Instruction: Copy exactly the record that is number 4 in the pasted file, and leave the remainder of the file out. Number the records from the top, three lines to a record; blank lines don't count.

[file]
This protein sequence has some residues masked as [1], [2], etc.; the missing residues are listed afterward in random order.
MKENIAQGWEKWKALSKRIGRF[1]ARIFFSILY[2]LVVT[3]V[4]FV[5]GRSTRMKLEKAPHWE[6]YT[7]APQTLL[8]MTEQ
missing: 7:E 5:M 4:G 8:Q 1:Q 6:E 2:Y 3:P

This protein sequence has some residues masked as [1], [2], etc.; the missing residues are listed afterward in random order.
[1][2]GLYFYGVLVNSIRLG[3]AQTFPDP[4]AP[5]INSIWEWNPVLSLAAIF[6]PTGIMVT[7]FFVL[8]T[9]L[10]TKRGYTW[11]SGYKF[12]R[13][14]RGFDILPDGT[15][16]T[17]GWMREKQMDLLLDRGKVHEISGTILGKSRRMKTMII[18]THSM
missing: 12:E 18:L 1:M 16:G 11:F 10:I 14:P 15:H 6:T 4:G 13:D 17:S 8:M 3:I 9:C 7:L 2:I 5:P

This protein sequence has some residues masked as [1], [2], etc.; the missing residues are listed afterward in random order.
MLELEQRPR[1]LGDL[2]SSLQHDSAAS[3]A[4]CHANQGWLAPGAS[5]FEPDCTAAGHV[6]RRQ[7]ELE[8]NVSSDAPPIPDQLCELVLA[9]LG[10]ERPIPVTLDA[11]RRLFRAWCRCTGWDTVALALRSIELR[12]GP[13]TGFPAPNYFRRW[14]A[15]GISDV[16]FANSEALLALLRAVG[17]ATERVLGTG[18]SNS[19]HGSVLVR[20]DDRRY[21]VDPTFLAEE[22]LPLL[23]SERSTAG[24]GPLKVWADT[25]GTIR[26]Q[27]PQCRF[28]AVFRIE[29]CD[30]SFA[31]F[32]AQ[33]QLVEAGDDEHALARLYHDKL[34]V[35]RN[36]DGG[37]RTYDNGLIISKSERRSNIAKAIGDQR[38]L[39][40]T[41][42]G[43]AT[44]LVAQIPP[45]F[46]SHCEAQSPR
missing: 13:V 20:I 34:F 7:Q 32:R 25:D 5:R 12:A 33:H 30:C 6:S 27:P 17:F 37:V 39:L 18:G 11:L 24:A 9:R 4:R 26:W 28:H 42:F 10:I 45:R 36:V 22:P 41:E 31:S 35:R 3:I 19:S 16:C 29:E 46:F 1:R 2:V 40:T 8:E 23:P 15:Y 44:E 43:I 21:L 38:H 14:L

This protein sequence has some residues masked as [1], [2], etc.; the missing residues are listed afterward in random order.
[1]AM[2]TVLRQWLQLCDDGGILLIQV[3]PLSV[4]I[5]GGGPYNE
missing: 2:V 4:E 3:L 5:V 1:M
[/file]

This protein sequence has some residues masked as [1], [2], etc.; the missing residues are listed afterward in random order.
[1]AM[2]TVLRQWLQLCDDGGILLIQV[3]PLSV[4]I[5]GGGPYNE
missing: 2:V 4:E 3:L 5:V 1:M